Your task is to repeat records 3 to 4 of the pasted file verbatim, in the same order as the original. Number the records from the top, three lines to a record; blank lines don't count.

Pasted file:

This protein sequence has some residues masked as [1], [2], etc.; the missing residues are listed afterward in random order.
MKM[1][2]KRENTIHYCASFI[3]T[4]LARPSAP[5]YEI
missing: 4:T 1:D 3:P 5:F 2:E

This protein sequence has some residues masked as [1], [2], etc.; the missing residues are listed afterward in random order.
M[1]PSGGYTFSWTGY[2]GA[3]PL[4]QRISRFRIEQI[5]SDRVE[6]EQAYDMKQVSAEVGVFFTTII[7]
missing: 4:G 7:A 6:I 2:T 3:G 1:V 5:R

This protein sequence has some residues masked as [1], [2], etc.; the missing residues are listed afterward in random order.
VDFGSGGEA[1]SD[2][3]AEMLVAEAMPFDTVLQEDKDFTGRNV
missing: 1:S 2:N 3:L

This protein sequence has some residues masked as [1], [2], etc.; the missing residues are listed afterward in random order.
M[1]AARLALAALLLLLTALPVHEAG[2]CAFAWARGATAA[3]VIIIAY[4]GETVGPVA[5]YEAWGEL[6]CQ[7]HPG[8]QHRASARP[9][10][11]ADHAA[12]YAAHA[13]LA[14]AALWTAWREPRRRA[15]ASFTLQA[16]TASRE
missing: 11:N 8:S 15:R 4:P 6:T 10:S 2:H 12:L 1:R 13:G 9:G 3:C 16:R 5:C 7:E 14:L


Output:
This protein sequence has some residues masked as [1], [2], etc.; the missing residues are listed afterward in random order.
VDFGSGGEA[1]SD[2][3]AEMLVAEAMPFDTVLQEDKDFTGRNV
missing: 1:S 2:N 3:L

This protein sequence has some residues masked as [1], [2], etc.; the missing residues are listed afterward in random order.
M[1]AARLALAALLLLLTALPVHEAG[2]CAFAWARGATAA[3]VIIIAY[4]GETVGPVA[5]YEAWGEL[6]CQ[7]HPG[8]QHRASARP[9][10][11]ADHAA[12]YAAHA[13]LA[14]AALWTAWREPRRRA[15]ASFTLQA[16]TASRE
missing: 11:N 8:S 15:R 4:P 6:T 10:S 2:H 12:L 1:R 13:G 9:G 3:C 16:R 5:C 7:E 14:L